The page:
Innis Lecture – Rethinking Economic Development. Nathan Nunn, August 28, 2019, Paper, “I provide a summary, reflection, and assessment of the current state of economic development in both the policy and academic worlds. In terms of development policy, currently, the primary focus is on policy interventions, namely, foreign aid, aimed at fixing the ‘deficiencies’ of developing countries. Academic research also has a similar focus, except with an emphasis in rigorous evaluation of interventions to estimate causal effects. A standard set of versatile quantitative tools is used, e.g., experimental and quasi-experimental methods, which can be easily applied in a range of settings to estimate the causal effects of policies, which are typically presumed to be similar across contexts. In this article, I take a step back and ask whether the current practices are the best that we can do. Are foreign aid and policy interventions the best options we have for poverty alleviation? What else can be done? Is our current research strategy, characterized by rigorous but a lack of context-specific analysis, the best method of analysis? Is there a role for other research methods, for a deeper understanding of the local context and for more collaboration with local scholars?Link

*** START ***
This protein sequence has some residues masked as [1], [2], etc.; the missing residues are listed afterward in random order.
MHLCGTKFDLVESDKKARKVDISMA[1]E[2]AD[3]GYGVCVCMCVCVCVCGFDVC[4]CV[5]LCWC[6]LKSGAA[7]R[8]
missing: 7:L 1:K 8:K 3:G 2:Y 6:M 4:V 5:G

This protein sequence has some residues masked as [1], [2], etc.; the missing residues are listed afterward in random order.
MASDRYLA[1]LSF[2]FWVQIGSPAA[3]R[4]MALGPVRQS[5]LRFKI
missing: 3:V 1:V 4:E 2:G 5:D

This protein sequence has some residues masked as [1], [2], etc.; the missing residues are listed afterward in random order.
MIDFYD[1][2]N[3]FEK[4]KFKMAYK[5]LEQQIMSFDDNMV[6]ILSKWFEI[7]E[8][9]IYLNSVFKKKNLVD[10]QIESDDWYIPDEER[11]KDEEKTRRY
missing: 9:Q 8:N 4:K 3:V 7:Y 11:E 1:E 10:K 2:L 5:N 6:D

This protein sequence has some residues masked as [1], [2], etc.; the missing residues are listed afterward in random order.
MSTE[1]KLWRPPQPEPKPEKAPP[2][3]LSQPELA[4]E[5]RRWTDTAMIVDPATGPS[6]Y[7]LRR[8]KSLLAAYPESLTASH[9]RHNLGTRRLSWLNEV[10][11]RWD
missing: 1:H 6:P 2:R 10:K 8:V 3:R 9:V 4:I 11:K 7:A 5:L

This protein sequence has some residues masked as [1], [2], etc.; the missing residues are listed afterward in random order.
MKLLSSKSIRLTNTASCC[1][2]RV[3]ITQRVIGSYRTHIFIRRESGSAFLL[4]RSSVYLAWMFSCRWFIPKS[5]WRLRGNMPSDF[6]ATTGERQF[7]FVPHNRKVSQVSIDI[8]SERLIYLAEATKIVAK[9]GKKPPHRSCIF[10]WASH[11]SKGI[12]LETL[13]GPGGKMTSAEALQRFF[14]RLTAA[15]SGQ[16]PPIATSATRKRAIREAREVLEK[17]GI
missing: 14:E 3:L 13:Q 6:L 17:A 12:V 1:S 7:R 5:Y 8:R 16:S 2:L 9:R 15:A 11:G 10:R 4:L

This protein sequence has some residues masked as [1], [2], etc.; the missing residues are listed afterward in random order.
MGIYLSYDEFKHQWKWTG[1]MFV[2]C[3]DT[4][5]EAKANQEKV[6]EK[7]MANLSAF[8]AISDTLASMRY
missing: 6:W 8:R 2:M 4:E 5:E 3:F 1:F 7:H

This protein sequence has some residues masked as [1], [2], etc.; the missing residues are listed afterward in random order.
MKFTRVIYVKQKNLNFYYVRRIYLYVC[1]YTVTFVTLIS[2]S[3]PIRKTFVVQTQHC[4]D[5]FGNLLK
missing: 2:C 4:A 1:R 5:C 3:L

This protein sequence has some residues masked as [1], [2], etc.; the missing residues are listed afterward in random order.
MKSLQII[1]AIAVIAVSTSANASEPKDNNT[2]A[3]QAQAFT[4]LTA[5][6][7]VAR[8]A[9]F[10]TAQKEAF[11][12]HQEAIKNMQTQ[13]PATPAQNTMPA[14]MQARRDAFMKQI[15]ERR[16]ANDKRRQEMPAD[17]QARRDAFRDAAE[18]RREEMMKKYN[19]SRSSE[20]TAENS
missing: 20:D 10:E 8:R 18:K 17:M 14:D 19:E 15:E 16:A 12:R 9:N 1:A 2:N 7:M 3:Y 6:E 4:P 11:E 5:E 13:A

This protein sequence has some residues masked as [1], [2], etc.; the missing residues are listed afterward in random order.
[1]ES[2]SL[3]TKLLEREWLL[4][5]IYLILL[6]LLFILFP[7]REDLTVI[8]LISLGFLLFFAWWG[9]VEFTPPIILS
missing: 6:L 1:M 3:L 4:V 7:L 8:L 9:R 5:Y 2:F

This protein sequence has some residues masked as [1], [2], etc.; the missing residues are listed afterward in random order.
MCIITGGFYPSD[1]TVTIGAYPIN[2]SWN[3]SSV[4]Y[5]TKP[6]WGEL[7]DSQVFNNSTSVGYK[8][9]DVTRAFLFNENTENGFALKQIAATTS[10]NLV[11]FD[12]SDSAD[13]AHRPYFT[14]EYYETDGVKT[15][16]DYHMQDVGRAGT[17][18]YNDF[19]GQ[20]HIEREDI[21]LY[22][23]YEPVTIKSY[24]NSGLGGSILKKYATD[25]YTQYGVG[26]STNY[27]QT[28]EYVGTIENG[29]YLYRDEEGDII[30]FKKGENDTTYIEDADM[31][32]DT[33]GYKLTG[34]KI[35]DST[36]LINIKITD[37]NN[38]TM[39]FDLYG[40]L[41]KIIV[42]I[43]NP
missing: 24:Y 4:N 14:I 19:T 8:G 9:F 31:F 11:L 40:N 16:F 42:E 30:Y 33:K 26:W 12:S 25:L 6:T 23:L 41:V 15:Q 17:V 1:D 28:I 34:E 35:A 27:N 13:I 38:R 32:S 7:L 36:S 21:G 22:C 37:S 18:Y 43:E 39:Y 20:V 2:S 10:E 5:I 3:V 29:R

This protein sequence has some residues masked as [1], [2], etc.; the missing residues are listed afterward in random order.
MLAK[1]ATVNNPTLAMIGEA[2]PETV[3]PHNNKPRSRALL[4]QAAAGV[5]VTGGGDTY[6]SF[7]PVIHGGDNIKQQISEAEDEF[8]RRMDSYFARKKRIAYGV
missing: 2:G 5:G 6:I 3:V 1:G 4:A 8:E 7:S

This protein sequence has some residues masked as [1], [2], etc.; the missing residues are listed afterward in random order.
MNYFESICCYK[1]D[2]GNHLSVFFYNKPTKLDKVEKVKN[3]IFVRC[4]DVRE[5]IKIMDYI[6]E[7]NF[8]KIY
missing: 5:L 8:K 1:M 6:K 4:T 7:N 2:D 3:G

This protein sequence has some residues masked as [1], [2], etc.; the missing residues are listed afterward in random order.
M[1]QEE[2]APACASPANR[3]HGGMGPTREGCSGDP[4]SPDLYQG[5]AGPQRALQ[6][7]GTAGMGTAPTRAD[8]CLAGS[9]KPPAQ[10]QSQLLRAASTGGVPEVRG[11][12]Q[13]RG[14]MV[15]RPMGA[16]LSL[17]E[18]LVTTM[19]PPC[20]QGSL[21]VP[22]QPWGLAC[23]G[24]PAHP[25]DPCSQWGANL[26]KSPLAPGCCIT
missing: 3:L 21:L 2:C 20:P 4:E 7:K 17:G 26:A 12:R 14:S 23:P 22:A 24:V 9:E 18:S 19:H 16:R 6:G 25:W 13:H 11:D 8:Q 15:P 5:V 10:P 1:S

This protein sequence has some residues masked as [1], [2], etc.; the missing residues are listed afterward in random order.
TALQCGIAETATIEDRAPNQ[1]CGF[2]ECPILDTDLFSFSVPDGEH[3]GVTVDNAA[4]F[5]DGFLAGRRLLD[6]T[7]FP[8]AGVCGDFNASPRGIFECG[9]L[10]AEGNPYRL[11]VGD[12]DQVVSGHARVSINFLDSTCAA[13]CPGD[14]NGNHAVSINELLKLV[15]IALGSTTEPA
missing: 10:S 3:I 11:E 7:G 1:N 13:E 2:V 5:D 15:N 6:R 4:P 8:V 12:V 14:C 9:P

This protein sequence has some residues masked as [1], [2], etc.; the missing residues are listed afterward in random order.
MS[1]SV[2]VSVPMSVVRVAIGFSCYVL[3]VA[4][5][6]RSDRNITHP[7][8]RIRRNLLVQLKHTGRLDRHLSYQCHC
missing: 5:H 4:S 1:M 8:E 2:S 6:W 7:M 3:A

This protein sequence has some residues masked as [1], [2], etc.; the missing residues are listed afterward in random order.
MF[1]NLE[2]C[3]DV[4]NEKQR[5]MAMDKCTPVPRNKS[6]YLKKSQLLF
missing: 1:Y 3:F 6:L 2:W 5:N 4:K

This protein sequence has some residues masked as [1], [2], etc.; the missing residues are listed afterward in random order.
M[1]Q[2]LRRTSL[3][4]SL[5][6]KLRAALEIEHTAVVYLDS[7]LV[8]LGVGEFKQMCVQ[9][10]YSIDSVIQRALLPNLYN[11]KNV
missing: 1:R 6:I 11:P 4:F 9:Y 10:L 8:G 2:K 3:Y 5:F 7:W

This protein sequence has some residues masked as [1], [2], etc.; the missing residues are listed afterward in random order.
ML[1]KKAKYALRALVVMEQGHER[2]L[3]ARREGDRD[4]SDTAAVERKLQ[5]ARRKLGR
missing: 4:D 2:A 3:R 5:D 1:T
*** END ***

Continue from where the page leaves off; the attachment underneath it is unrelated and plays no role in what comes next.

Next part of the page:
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Whither Central Banking?

Whither Central Banking? Lawrence Summers, August 23, 2019, Opinion, “In an environment of secular stagnation in the developed economies, central bankers’ ingenuity in loosening monetary policy is exactly what is not needed. What is needed are admissions of impotence, in order to spur efforts by governments to promote demand through fiscal policies and other means.Link

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Larry Summers Says Central Bankers Confront a ‘Black Hole’ for Policy

Larry Summers Says Central Bankers Confront a ‘Black Hole’ for Policy. Lawrence Summers, August 22, 2019, Video, “Harvard University economist Lawrence Summers warned central bankers that they are staring at “black hole monetary economics” where small changes in interest rates and even more aggressive strategies do little to solve demand shortfalls.Link